I prefer to bring a book with me from home but sometimes I take the chance of finding a good read in the airport bookstore. I found one of my favorite novels, Han Solo at Stars End, this way. These days, the airport booksellers offer as many hardcover bestsellers as the neighborhood bookstore. Once upon a time (within my lifetime—my age is showing), back in the day before airports did double duty as shopping malls, the choice was more limited. “Airport novels” were a thing. Wikipedia, the source of all wisdom, defines an airport novel as, “a literary genre not so much defined by its plot…as by the social function it serves.” Hidden among questionable assertions about what makes a novel an airport novel (the Wikipedia article on the topic contains several assertions that sound more like pejorative opinion than objective statements and has been flagged as containing original research and needing more citations) is a workable definition: a mass market paperback of a length that will last for an entire journey, is fast-paced and entertaining, and that won’t require the reader to consult any reference material. Also referred to as beach reads, TV Tropes describes these books as “the junk food of the literature world”. I think the description is unfair—just because a novel doesn’t aim to win a Pulitzer doesn’t make it “junk food”. I will grant that airport novels tend to be “light” reading. After all, when you’re dealing with crowds, delays, surly staff, cramped conditions that would have animal rights activists protesting if animals were subjected to them, overpriced food and everything else that has turned modern travel into an ordeal to be endured instead of an adventure to be enjoyed, do you really want your reading material to remind you the world is rotten or require the same level of concentration it takes to navigate airport security?
Novels designed to meet the needs of travelers pre-dates air travel. The French coined the term romans de gare and the Dutch called them stationsroman when train travel was the primary mode of mass transit. What’s your favorite travel read? Do you think airport novels are the literary equivalent of junk food? Do you ever buy novels from airport booksellers? Or is your travel reading all electronic? Or are magazines and crossword puzzles more your idea of travel entertainment? Leave a comment on the blog or head over to  Missdemeanors ‘ Facebook page to join the discussion.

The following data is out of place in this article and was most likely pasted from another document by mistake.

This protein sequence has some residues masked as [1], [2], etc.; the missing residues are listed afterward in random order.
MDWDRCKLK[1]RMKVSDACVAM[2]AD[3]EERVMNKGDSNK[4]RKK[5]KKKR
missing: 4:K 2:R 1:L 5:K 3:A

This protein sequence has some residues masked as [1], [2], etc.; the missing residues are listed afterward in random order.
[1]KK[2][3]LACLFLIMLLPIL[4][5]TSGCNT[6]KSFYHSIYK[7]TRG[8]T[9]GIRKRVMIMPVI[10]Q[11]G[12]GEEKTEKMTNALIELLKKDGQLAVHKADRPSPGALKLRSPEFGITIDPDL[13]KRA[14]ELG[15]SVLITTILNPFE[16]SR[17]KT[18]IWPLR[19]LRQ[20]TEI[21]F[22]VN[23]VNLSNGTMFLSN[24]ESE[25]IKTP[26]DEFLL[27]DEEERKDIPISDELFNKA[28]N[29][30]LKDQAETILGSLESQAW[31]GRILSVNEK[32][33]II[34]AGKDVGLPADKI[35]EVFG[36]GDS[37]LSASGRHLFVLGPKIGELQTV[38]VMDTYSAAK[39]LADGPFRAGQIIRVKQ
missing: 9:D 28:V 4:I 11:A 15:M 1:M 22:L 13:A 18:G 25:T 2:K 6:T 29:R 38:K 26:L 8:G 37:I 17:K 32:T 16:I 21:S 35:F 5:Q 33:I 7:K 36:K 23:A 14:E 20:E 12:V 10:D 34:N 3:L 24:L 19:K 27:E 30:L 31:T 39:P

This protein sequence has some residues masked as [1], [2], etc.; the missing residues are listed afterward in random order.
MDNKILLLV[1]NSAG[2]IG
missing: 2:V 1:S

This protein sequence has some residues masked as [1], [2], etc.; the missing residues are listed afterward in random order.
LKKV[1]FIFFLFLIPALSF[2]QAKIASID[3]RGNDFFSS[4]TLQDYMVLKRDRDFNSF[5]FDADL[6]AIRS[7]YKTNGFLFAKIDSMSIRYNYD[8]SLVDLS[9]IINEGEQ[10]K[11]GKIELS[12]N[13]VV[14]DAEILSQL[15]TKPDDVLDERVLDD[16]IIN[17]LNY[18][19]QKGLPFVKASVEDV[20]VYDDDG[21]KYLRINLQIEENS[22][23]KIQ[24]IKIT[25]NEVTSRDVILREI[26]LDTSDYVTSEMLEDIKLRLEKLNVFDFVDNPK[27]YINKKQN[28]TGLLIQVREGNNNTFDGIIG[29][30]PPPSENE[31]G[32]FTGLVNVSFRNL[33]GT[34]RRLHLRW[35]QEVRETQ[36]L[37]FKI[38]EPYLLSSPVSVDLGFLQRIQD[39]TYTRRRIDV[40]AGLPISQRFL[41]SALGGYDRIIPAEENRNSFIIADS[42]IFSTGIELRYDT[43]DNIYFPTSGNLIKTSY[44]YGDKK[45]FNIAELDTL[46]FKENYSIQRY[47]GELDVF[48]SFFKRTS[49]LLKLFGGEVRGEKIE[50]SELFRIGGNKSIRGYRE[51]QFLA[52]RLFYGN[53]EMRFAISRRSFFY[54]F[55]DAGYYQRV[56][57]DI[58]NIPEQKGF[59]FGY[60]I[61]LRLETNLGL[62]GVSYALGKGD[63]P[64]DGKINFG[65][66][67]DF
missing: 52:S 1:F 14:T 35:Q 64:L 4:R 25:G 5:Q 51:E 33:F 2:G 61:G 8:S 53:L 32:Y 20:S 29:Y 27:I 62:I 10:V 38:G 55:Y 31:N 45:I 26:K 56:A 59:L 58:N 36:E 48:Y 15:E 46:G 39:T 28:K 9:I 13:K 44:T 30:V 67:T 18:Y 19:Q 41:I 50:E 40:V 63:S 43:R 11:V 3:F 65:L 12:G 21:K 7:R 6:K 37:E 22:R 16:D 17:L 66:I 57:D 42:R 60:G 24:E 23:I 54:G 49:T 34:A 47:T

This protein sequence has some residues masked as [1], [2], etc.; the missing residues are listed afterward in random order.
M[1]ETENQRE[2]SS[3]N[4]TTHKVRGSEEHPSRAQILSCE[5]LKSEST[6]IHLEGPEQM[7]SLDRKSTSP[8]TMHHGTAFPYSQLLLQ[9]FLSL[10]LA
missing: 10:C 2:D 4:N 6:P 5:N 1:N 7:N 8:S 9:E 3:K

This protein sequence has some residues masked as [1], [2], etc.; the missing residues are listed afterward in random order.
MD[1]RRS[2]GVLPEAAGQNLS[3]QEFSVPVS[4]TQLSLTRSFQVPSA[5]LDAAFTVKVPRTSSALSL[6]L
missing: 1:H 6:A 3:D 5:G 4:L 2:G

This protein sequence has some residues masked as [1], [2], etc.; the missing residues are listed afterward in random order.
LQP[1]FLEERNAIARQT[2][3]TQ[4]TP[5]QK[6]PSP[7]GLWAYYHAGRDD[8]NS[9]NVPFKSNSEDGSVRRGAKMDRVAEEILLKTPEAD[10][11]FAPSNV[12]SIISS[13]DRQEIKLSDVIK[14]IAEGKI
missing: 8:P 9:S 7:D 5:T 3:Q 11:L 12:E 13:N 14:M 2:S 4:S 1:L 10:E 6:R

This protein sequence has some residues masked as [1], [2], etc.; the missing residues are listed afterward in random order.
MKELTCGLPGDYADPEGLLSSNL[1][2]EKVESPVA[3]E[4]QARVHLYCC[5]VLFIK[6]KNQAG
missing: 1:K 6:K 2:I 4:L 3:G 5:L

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Note to self

When I asked my fellow Miss Demeanors what advice they’d give their younger writing selves, the answers came quickly. I don’t know that I have anything to add, but I’ll share my thoughts any way. If you want to write, write. Don’t let fear of rejection or failure get in the way. The more you write, the better a writer you’ll be. Whatever happens, pay attention. You can always write about it. Cate: Quit your day job sooner. Better to starve (when you’re single) and do what you’re passionate about. Tracee: I agree with Cate. Get a good education, then try to live your dream…. maybe get some life experience. No better time to volunteer with a NGO and see the world. I used to see the UNHCR cases with their handlers on the train outside Geneva and wonder where they are going….. looking back I should have gone along. Susan: That’s a great question, Alison, and I think about stuff like that all the time, except that I’ve come to realize that most of the really stupid things I’ve done have led me to a better understanding of why I, and others, do stupid things, which is a useful thing to think about, especially when writing mysteries. So I guess my advice to my young self would be to try and be forgiving and take lots of notes. Michele: Don’t let fear hold you back. Dare to break the rules. Learn to know when. Live life fully so you have lots of material to write about. Don’t make time to write. Write, and if there’s time leftover, well then do the other stuff. Alexia: Don’t fall victim to imposter syndrome. You’re a good writer. Your stories are as valid as anyone’s. Don’t let anyone else tell you how you should tell your story, don’t let anyone else tell your story for you. And if they don’t like your story, told your way, tant pis for them. Their loss. Paula: Breathe. (Not that I would have listened.)

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Oh, the Places You'll Go